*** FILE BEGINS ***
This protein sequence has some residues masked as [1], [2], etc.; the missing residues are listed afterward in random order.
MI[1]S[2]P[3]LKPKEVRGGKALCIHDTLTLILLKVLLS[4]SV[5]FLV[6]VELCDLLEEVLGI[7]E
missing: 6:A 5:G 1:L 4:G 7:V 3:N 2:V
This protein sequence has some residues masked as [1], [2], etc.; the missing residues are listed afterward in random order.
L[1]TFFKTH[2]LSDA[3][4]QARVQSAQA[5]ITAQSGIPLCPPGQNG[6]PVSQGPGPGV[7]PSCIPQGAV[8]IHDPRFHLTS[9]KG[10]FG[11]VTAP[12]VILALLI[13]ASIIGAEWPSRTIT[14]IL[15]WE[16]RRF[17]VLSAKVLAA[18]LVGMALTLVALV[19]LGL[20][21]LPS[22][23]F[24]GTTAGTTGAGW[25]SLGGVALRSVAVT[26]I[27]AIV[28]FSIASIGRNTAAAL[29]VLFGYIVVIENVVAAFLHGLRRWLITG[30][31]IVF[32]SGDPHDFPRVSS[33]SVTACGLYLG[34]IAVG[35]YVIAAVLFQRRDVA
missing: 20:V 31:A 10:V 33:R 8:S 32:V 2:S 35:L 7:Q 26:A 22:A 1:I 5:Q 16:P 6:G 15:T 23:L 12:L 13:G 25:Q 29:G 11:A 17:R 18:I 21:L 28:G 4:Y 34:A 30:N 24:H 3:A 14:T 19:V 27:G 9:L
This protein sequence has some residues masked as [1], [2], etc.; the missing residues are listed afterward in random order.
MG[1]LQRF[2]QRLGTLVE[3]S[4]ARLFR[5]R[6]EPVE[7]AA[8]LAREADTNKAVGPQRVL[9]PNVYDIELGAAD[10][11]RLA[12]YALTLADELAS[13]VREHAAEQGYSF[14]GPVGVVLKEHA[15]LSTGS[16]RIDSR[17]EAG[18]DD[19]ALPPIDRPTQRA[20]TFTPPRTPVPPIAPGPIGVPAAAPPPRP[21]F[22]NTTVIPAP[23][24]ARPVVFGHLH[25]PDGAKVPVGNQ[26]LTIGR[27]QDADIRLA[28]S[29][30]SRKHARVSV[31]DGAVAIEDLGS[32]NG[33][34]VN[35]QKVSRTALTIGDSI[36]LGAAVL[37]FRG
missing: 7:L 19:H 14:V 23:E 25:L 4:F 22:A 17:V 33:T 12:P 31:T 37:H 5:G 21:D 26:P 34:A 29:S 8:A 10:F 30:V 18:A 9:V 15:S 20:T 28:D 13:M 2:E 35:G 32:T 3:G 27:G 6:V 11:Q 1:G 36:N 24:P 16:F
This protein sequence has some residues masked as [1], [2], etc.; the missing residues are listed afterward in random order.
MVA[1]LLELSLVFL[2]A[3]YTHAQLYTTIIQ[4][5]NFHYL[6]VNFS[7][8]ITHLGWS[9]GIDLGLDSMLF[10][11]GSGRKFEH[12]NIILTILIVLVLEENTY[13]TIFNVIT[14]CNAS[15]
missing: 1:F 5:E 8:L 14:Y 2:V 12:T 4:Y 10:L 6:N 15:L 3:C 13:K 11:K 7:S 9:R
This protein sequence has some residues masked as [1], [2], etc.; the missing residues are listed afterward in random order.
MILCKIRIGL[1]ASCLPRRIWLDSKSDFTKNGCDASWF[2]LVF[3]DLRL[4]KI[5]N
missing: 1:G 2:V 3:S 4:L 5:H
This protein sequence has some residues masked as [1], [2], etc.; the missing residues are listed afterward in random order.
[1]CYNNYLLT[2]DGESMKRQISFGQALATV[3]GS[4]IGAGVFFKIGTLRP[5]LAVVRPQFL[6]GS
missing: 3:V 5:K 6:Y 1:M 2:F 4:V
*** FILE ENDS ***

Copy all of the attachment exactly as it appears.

This protein sequence has some residues masked as [1], [2], etc.; the missing residues are listed afterward in random order.
MI[1]S[2]P[3]LKPKEVRGGKALCIHDTLTLILLKVLLS[4]SV[5]FLV[6]VELCDLLEEVLGI[7]E
missing: 6:A 5:G 1:L 4:G 7:V 3:N 2:V
This protein sequence has some residues masked as [1], [2], etc.; the missing residues are listed afterward in random order.
L[1]TFFKTH[2]LSDA[3][4]QARVQSAQA[5]ITAQSGIPLCPPGQNG[6]PVSQGPGPGV[7]PSCIPQGAV[8]IHDPRFHLTS[9]KG[10]FG[11]VTAP[12]VILALLI[13]ASIIGAEWPSRTIT[14]IL[15]WE[16]RRF[17]VLSAKVLAA[18]LVGMALTLVALV[19]LGL[20][21]LPS[22][23]F[24]GTTAGTTGAGW[25]SLGGVALRSVAVT[26]I[27]AIV[28]FSIASIGRNTAAAL[29]VLFGYIVVIENVVAAFLHGLRRWLITG[30][31]IVF[32]SGDPHDFPRVSS[33]SVTACGLYLG[34]IAVG[35]YVIAAVLFQRRDVA
missing: 20:V 31:A 10:V 33:R 8:S 32:V 2:S 35:L 7:Q 26:A 22:A 1:I 5:Q 16:P 6:G 15:T 23:L 12:L 13:G 25:Q 29:G 11:A 17:R 18:I 21:L 28:G 4:Y 34:A 30:N 24:H 3:A 14:T 19:V 27:G 9:L
This protein sequence has some residues masked as [1], [2], etc.; the missing residues are listed afterward in random order.
MG[1]LQRF[2]QRLGTLVE[3]S[4]ARLFR[5]R[6]EPVE[7]AA[8]LAREADTNKAVGPQRVL[9]PNVYDIELGAAD[10][11]RLA[12]YALTLADELAS[13]VREHAAEQGYSF[14]GPVGVVLKEHA[15]LSTGS[16]RIDSR[17]EAG[18]DD[19]ALPPIDRPTQRA[20]TFTPPRTPVPPIAPGPIGVPAAAPPPRP[21]F[22]NTTVIPAP[23][24]ARPVVFGHLH[25]PDGAKVPVGNQ[26]LTIGR[27]QDADIRLA[28]S[29][30]SRKHARVSV[31]DGAVAIEDLGS[32]NG[33][34]VN[35]QKVSRTALTIGDSI[36]LGAAVL[37]FRG
missing: 7:L 19:H 14:V 23:E 25:L 4:F 22:A 17:V 33:T 12:P 31:T 37:H 5:G 21:D 26:P 34:A 29:S 8:A 10:F 30:V 18:A 9:V 15:S 20:T 28:D 13:M 2:E 35:G 32:T 3:G 27:G 6:V 11:Q 1:G 36:N 24:P 16:F
This protein sequence has some residues masked as [1], [2], etc.; the missing residues are listed afterward in random order.
MVA[1]LLELSLVFL[2]A[3]YTHAQLYTTIIQ[4][5]NFHYL[6]VNFS[7][8]ITHLGWS[9]GIDLGLDSMLF[10][11]GSGRKFEH[12]NIILTILIVLVLEENTY[13]TIFNVIT[14]CNAS[15]
missing: 1:F 5:E 8:L 14:Y 2:V 12:T 4:Y 10:L 6:N 15:L 3:C 13:K 11:K 7:S 9:R
This protein sequence has some residues masked as [1], [2], etc.; the missing residues are listed afterward in random order.
MILCKIRIGL[1]ASCLPRRIWLDSKSDFTKNGCDASWF[2]LVF[3]DLRL[4]KI[5]N
missing: 1:G 2:V 3:S 4:L 5:H
This protein sequence has some residues masked as [1], [2], etc.; the missing residues are listed afterward in random order.
[1]CYNNYLLT[2]DGESMKRQISFGQALATV[3]GS[4]IGAGVFFKIGTLRP[5]LAVVRPQFL[6]GS
missing: 3:V 5:K 6:Y 1:M 2:F 4:V